“The transit method gives us an estimate of the radius of the planet, which only tells us one part of the story,” says Huber. “Ground-based observations such as those using the Keck telescope has provided planet masses, which give us a glimpse into what these planets may be made of. They are also critical to confirm that the planets suggested by the transit methods are actually real.”

An example has been the recent confirmation of three transiting planets orbiting evolved “red giant” stars, which resemble a future version of the Solar System. These planets orbit so close to their stars that they will be engulfed within millions of years, a blink of an eye compared to the regular lifetimes of stars. Studying planets in such environments brings astronomers a glimpse as to what may happen to the Solar System planets as the Sun evolves over time.

The Next Frontier: Earth-like Planets

The discovery and exploration of exoplanets has a bright future. Later this year, a science team including Huber will start first observations with the “Keck Planet Finder” (KPF), a next-generation instrument capable of detecting the Doppler Wobble of Earth-sized planets orbiting stars at distance in which liquid water can exist. Co-funded by UH, KPF will be the most efficient instrument of its kind and ring in a new era of ground-based exoplanet characterization.

At the same time, the astronomy community is making bold plans for next-generation telescopes to aid in the hunt for life in the Universe. The recently published Planetary Science and Astrobiology Decadal Survey 2023-2032 by the National Academy of Sciences gave top priority for next-generation ground-based telescopes, such as the Giant Magellan Telescope in Chile and the Thirty Meter Telescope in Hawai‘i, which would enable astronomers to directly image planets that may harbor life and capture light that would allow them to probe their atmospheres for life. A next generation space-based flagship mission, expected to launch in the 2040s, will be optimized to allow the direct detection of true Earth analog planets around the closest stars.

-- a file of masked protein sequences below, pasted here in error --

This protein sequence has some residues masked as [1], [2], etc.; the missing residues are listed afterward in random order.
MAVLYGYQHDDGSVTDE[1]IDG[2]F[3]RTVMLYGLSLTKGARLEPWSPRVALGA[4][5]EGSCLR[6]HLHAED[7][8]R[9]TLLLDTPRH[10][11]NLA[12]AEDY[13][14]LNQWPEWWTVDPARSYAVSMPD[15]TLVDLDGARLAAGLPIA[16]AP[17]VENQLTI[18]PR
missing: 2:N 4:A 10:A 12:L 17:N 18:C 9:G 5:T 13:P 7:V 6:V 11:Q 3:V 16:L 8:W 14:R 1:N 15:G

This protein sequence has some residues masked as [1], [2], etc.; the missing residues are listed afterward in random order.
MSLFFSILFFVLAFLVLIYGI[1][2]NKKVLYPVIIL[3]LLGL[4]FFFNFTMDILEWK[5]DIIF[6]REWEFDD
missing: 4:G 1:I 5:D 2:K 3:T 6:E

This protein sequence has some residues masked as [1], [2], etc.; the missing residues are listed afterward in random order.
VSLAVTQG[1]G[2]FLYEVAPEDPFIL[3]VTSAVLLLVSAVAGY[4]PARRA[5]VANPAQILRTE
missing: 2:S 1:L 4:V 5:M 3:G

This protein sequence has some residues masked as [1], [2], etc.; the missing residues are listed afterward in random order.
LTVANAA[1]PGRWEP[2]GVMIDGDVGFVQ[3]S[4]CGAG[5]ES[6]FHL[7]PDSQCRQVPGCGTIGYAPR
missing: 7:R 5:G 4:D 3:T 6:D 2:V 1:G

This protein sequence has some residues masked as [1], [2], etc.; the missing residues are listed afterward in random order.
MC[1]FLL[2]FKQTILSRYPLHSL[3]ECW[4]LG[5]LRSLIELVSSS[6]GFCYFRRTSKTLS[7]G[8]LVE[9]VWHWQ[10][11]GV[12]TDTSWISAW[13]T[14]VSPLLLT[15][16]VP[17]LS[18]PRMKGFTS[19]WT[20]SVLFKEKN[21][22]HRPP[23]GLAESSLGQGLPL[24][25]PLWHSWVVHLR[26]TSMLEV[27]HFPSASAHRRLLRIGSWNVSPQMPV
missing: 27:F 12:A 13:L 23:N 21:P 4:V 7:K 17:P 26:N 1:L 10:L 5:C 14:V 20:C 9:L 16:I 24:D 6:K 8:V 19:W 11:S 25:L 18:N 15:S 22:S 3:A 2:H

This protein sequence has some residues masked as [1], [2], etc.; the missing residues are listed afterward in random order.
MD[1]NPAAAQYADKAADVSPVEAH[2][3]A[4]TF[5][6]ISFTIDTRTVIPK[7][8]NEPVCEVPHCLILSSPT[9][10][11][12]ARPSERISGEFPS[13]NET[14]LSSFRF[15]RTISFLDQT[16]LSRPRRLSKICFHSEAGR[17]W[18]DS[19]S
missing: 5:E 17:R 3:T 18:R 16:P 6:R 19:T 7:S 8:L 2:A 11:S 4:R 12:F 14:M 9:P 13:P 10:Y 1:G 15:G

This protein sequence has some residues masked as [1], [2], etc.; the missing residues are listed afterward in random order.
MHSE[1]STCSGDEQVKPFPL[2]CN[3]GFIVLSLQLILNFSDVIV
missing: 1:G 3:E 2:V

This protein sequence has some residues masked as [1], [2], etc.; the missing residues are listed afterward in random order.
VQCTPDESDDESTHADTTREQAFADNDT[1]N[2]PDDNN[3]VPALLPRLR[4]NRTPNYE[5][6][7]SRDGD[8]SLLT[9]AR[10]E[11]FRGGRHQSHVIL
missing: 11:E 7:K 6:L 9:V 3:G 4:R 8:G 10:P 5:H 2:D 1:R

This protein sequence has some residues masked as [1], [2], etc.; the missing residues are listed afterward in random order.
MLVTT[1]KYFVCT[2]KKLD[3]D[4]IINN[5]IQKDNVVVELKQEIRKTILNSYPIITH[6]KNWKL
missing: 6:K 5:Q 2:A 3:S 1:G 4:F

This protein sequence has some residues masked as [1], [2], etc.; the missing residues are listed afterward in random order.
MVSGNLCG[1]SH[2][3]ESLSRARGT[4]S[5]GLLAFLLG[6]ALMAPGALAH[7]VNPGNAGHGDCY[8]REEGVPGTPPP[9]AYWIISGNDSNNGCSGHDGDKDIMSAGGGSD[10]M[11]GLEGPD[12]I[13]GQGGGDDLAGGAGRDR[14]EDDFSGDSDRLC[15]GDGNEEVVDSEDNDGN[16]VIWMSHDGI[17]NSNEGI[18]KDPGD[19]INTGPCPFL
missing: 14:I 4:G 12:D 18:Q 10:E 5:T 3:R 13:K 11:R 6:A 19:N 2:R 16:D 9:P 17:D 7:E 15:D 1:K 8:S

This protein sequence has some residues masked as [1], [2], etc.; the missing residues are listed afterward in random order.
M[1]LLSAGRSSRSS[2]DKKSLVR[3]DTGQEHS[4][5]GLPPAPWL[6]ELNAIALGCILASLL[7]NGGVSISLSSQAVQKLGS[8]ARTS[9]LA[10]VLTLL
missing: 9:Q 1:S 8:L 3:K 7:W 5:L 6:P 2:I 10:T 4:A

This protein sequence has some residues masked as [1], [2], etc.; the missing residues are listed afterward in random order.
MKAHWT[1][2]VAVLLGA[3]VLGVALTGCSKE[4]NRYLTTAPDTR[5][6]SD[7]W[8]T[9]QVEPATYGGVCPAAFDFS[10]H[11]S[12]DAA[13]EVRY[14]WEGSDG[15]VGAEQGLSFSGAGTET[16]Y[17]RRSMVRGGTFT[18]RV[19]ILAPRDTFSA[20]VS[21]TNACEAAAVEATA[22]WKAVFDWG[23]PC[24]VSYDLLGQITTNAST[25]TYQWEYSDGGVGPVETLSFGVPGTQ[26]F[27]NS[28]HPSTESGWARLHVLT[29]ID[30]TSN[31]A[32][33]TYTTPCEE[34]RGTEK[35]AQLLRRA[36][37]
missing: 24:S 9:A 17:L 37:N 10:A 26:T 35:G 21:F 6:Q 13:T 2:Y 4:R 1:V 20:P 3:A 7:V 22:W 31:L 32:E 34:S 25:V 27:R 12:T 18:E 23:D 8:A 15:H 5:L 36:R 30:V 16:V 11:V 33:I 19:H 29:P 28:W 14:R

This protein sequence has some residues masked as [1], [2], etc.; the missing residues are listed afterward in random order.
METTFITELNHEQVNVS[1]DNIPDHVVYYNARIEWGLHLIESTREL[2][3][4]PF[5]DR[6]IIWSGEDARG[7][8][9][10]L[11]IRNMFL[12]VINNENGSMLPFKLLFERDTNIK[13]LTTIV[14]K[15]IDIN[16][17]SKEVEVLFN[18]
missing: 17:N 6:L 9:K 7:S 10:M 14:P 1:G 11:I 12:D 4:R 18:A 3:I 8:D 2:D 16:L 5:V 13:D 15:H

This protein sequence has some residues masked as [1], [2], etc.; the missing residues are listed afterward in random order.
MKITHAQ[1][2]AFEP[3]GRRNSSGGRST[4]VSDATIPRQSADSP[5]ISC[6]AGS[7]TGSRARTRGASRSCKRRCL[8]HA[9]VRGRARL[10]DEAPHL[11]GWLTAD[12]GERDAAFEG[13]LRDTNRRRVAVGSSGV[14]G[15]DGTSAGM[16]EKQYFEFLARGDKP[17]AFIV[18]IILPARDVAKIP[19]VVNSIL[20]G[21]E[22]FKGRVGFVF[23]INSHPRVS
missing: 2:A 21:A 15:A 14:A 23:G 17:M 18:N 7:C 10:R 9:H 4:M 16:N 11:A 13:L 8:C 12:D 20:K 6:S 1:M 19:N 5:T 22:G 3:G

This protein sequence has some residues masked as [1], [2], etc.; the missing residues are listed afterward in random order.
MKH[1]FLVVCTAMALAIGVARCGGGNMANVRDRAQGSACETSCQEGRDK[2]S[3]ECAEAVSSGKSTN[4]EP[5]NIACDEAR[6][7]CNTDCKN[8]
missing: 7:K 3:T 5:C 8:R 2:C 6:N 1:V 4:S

“There is still much work to do, but I believe it is only a matter of time before we will find evidence for life outside the Solar System,” says Huber, a recipient of the 2020 University of Hawai‘i Regents’ Medal for Excellence in Research. “And this will only be the first step in its interpretation. How old is the life we will find? Is it similar to life here on Earth?”

Artist’s rendition of TOI-561b, one of the oldest rocky planets  discovered yet in the Milky Way galaxy. Credit: W.M. Keck Observatory / Adam Makarenko
Artist’s impression of NASA’s Transiting Exoplanet Survey Satellite (TESS). UH researchers are using TESS data to discover and characterize planets orbiting stars outside the Solar System
Artist’s rendition of a planet orbiting a red giant star, a future version of the Sun. Credit: Karen Teramura / IFA